Is this the dignified and respected academic that UCT sees fit to invite to deliver a prestigious annual lecture?

Is this the lecturer that the council has deemed fit to follow in the footsteps of such distinguished personages such as Bobby Kennedy and Barack Obama?

Is this person with his foul mouth, his hatred and anti-Semitism, his complete intolerance of any views that do not correspond to his own, with his antiSemitic tropes such as the demonization of Israel’s prime minister, spouting the usual well-worn clichés suitable to address the convocation?

Is this not a person who conforms to being “….someone we already know is racist and is a provocateur in the worst possible way…”

Is this a person who embodies and promotes: “Respect and tolerance for cultural, religious, political and other differences and acknowledgement of the values of diversity in society were part of the UCT statement of values”?

Is this the person with behaviour and views so antithetical to the declared academic ideals of UCT that the university accords honor?

The university, understandably, does not wish to offend the sensibilities and beliefs of its Moslem students. However, when it comes to its Jewish students, all these lofty principles fly out of the window and Israel bashing and anti – Semitic statements become the order of the day. It pains me to say that the actions of this institution carry the rank stench of hypocrisy.

Has my alma mater sunk so low as to dredge the dregs of academia? Or, is it simply because they found someone suitable to echo their own beliefs?

Dear Professor Phakeng, I am appalled and disgusted by the actions of UCT. I am ashamed to say that I am a graduate of this once proud university.

Stephen Schulman

Ramat Hasharon. Israel

 

 

About the writer:

Stephen Schulman is a graduate of the South African Jewish socialist youth movement Habonim, who immigrated to Israel in 1969 and retired in 2012 after over 40 years of English teaching. He was for many years a senior examiner for the English matriculation and co-authored two English textbooks for the upper grades in high school. Now happily retired, he spends his time between his family, his hobbies and reading to try to catch up on his ignorance

Cold Facts; Warm Embrace

People freezing In South Africa receive life-saving blankets from South Africa Friends Of Israel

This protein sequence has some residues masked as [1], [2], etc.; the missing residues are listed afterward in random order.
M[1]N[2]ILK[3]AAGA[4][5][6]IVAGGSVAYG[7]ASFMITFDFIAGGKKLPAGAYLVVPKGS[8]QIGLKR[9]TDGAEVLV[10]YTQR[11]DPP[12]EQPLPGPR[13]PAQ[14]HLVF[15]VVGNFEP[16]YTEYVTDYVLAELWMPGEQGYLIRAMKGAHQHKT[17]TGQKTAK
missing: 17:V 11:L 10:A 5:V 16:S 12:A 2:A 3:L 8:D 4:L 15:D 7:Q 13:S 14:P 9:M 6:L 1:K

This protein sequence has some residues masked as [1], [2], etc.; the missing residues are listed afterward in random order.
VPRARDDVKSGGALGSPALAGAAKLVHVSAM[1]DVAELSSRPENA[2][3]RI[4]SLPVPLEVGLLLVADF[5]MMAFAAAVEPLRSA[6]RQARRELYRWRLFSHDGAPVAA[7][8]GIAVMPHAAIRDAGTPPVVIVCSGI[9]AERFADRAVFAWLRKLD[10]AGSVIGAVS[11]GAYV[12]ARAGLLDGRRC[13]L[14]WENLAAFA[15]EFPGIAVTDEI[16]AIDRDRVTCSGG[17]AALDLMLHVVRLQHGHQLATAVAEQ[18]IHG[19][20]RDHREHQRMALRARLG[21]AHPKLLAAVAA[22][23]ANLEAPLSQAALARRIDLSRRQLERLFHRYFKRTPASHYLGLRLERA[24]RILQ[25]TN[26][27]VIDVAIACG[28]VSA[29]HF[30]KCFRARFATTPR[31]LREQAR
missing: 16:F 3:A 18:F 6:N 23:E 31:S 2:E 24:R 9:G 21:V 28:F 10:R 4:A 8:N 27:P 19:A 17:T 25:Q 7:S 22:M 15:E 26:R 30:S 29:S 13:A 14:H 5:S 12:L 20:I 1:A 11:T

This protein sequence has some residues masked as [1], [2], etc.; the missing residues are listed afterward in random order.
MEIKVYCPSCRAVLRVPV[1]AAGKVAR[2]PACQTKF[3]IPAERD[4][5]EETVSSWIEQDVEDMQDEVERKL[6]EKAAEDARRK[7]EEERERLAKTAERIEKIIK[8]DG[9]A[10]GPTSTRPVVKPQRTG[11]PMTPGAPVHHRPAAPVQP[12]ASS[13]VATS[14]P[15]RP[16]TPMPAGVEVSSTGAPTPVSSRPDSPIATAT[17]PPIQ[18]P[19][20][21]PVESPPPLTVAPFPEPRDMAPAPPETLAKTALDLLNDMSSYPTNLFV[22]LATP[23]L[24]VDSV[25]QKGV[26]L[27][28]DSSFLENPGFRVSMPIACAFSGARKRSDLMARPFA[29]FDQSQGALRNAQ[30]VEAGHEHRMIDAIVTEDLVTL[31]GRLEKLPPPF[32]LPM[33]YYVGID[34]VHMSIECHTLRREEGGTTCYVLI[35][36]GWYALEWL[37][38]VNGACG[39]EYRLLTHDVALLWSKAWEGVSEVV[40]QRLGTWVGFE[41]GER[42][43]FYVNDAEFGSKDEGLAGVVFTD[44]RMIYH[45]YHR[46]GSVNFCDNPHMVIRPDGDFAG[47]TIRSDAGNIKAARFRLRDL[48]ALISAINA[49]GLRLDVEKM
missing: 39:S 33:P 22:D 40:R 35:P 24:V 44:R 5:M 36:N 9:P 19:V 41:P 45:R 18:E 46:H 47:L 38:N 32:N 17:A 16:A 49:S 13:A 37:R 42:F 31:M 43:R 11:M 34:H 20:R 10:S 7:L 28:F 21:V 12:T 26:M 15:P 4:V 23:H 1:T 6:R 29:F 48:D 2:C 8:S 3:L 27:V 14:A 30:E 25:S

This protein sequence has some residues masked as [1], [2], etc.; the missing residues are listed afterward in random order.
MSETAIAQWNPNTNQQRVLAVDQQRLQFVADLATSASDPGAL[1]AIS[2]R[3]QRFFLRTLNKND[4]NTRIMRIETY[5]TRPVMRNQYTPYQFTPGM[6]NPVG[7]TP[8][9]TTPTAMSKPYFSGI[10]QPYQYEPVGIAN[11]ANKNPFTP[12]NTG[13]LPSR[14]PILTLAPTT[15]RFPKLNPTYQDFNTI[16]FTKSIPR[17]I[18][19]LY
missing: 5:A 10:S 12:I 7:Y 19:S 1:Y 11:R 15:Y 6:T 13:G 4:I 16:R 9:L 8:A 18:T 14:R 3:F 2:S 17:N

By Kenneth Mokgatlhe ,newspaper columnist and former spokesman for the Pan African Congress.

South Africa’s biggest city Johannesburg may have attracted its earliest pioneers  with the finding of gold, today however, there is little golden for many of its citizens shivering in winter. Take for example Eldorado Park – not a remote rural village – but a suburb  of Johannesburg where on the 8th July 2019, the Paramount Chief of the Gonaqua Khoisan Tribe, Cornelius Botha, received on behalf of many of its destitute and homeless – many of them elderly –  blankets from the South Africa Friends of Israel (SAFI)  to provide much needed warmth during the cold period, where temperatures were dropping to life- threatening lows.

image001 (74)
Glaring Divide. Sandton skyline seen from Alexandra township. The juxtaposition between the rich and the poor is especially evident in Alexandra, where some of South Africa’s poorest live in the shadow of some of the country’s richest. File photo. Image: Alon Skuy
image005 (67)
Paramount Issues. From concern over the welfare of South Africa’s poor and destitute to calling upon the government to recognise traditional Khoisan leaders, Paramount Chief Cornelius Botha.

Winter Of Our Discontent

While winter is welcomed by those  with fashionable coats and luxurious homes, there are the many  in the same cities in South Africa who don’t have money to buy warm clothing or blankets or pay for electricity for heaters to keep them warm during the cold.

It was this horrendous situation that SAFI sought in its own small way, to address.

Gavi Sacks, National Chairman of the (SAFI), explained that this “was only our first stop on the Blankets of Hope Drive.” The organisation is committed “to helping South Africa’s truly vulnerable and often forgotten homeless people,” he added.

To understand how “vulnerable” and “forgotten” the words of local Eldorado Park resident, Elija Williams resonate following the protests there in 2017 over the lack of housing and jobs. Accusing the politicians of only visiting the area when votes are needed to win elections, Williams said:

 “My grandmother died living in a shack. I’m most probably going to die living in a shack. I don’t want my child to also have to live their entire life in a shack with no electricity.”

image002 (66)